Among the Millet

by Archibald Lampman


 

FREEDOM


 

    Out of the heart of the city begotten
        Of the labour of men and their manifold hands,
Whose souls, that were sprung from the earth in her morning,
No longer regard or remember her warning,
    Whose hearts in the furnace of care have forgotten               5
        Forever the scent and the hue of her lands;

    Out of the heat of the usurerís hold,
        From the horrible crash of the strong manís feet;
Out of the shadow were pity is dying;
Out of the clamour where beauty is lying,                                  10
    Dead in the depth of the struggle for gold;
        Out of the din and the glare of the street;

    Into the arms of our mother we come,
        Our broad strong mother, the innocent earth,
Mother of all things beautiful, blameless,                                  15
Mother of hopes that her strength makes tameless,
    Where the voices of grief and of battle are dumb,
        And the whole world laughs with the light of her mirth.

    Over the fields, where the cool winds sweep,
        Black with the mould and brown with the loam,                20
Where the thin green spears of the wheat are appearing,
And the high-ho shouts from the smoky clearing;
    Over the widths, where the cloud shadows creep;
        Over the fields and the fallows we come;

    Over the swamps with their pensive noises,                        25
        Where the burnished cup of the marigold gleams;
Skirting the reeds, where the quick winds shiver
On the swelling breast of the dimpled river,
    And the blue of the king-fisher hangs and poises,
        Watching a spot by the edge of the streams;                  30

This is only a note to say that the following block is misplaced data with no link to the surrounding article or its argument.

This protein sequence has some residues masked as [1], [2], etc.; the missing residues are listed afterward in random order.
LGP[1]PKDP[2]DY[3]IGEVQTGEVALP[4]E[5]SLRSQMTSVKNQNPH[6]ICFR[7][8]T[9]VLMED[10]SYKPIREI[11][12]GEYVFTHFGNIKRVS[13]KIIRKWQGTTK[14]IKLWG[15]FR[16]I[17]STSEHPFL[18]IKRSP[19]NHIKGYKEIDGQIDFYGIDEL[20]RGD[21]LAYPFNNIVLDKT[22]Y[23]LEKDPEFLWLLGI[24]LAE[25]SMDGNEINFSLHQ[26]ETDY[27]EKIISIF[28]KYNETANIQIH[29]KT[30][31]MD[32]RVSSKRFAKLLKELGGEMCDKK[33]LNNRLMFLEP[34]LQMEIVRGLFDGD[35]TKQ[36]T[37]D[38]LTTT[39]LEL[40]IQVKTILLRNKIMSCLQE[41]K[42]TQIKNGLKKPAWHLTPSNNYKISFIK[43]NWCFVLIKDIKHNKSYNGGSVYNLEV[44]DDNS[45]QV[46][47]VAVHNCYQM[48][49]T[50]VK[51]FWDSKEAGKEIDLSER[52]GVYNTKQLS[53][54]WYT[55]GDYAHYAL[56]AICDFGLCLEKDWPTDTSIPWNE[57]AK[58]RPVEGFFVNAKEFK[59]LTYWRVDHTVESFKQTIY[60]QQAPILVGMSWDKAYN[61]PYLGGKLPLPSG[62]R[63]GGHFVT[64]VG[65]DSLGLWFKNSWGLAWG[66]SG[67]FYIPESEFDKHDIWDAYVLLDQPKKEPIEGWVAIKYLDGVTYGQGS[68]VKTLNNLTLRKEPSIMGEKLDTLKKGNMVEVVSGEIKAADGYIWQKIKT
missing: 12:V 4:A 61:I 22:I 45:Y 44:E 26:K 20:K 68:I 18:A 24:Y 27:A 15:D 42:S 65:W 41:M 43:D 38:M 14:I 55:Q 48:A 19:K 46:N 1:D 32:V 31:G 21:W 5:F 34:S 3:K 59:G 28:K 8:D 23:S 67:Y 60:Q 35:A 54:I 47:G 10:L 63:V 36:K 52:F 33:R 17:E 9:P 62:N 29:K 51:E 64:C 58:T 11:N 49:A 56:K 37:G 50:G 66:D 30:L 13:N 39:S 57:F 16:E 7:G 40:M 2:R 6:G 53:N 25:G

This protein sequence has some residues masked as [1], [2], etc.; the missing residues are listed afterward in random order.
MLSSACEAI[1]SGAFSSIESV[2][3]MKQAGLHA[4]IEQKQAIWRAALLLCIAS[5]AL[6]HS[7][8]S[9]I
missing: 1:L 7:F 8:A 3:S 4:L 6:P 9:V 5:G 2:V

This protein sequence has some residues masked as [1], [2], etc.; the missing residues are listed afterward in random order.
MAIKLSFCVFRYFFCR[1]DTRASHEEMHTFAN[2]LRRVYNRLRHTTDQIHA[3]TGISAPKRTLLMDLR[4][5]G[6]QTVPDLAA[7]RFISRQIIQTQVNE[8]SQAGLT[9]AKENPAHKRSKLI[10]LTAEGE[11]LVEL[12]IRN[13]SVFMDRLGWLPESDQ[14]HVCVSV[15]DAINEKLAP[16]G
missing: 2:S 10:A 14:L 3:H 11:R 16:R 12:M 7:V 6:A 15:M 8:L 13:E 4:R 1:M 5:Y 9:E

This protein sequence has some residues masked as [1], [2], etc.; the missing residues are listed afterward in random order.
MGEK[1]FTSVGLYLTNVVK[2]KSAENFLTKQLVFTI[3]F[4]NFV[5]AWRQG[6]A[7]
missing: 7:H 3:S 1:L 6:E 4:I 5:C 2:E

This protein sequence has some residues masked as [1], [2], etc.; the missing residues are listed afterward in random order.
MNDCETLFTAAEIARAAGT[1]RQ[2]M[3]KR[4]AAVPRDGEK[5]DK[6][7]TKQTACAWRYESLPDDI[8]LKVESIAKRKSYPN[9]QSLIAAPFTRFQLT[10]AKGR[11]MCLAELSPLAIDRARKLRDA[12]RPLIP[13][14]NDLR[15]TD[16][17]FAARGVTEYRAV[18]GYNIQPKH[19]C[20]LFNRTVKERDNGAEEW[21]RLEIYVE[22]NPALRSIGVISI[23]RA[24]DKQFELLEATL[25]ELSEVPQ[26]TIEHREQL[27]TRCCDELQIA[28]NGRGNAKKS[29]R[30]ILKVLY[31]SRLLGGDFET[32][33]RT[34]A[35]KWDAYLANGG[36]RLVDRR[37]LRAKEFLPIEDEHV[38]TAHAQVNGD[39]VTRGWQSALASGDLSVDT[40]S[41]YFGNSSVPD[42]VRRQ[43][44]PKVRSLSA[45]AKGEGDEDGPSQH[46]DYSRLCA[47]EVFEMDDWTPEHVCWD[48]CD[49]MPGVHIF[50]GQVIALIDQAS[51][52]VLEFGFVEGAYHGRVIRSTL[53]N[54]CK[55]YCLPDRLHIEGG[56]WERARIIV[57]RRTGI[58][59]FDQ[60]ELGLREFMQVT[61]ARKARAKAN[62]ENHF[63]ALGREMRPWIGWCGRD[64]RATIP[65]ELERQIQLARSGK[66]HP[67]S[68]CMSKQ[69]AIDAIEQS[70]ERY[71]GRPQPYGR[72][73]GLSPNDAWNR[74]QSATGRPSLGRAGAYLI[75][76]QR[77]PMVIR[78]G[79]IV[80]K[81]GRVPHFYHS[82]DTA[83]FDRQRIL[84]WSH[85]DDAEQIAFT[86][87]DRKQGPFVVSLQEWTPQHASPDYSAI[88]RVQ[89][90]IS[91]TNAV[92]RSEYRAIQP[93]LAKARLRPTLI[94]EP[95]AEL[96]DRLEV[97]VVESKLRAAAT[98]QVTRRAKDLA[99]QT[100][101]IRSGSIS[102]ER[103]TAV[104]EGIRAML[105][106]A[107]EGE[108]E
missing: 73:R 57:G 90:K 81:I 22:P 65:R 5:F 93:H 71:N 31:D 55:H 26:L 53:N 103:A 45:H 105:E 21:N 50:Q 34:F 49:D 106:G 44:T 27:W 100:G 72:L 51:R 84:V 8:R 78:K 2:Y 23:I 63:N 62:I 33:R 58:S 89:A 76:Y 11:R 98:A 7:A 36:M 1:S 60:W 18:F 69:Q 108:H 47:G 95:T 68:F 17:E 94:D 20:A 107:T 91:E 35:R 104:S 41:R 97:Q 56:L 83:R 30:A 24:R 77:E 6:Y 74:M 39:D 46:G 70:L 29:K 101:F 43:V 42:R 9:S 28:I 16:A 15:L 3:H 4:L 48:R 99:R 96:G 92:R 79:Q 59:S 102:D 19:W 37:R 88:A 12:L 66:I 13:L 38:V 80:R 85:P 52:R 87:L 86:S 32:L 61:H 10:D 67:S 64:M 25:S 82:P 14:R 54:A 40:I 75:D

By the miles of the fences warped and dyed
        With the white-hot noons and their withering fires,
Where the rough bees trample the creamy bosoms
Of the hanging tufts of the elder blossoms,
    And the spiders weave, and the grey snakes hide,            35
        In the crannied gloom of the stones and the briers;

    Over the meadow land sprouting with thistle,
        Where the humming wings of the blackbirds pass,
Where the hollows are banked with the violets flowering,
And the long-limbed pendulous elms are towering,               40
    Where the robins are loud with their voluble whistle,
        And the ground sparrow scurries away through the grass,

    Where the restless bobolink loiters and woos
        Down in the hollows and over the swells,
Dropping in and out of the shadows,                                       45
Sprinkling his music about the meadows,
    Whistles and little checks and coos,
        And the tinkle of glassy bells;

    Into the dim woods full of the tombs
        Of the dead trees soft in their sepulchres,                      50
Where the pensive throats of the shy birds hidden,
Pipe to us strangely entering unbidden,
    And tenderly still in the tremulous glooms
        The trilliums scatter their white-winged stars;

    Up to the hills where our tired hearts rest,                          55
        Loosen, and halt, and regather their dreams;
Up to the hills, where the winds restore us,
Clearing our eyes to the beauty before us,
    Earth with the glory of life on her breast,
        Earth with the gleam of her cities and streams.             60

    Here we shall commune with her and no other;
        Care and the battle of life shall cease;
Men her degenerate children behind us,
Only the might of her beauty shall bind us,
    Full of rest, as we gaze on the face of our mother,            65
        Earth in the health and the strength of her peace.